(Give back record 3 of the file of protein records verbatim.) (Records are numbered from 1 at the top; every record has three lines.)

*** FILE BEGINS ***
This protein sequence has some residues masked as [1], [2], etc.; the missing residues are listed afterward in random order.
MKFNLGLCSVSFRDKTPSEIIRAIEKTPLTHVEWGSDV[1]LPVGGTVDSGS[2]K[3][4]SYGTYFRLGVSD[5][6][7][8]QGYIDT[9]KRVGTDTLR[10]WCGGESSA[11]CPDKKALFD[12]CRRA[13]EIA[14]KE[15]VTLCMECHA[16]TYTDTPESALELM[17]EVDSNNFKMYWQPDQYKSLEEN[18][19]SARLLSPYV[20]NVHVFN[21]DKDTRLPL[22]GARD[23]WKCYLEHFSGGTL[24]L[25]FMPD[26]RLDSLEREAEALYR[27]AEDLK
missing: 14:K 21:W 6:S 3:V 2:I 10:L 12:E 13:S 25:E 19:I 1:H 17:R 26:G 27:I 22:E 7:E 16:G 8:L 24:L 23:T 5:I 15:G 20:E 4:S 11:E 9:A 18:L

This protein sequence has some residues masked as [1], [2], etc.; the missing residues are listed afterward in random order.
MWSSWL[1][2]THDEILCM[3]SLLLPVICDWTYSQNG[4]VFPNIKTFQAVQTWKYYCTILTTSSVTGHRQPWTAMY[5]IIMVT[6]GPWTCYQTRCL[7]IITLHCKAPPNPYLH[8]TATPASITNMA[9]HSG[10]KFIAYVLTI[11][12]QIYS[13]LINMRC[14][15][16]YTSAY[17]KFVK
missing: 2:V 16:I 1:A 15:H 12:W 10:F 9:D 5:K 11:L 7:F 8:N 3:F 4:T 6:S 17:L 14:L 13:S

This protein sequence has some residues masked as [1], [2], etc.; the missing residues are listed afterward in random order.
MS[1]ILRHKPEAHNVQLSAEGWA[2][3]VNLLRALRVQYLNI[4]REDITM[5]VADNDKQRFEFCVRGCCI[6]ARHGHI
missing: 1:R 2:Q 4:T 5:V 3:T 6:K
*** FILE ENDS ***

This protein sequence has some residues masked as [1], [2], etc.; the missing residues are listed afterward in random order.
MS[1]ILRHKPEAHNVQLSAEGWA[2][3]VNLLRALRVQYLNI[4]REDITM[5]VADNDKQRFEFCVRGCCI[6]ARHGHI
missing: 1:R 2:Q 4:T 5:V 3:T 6:K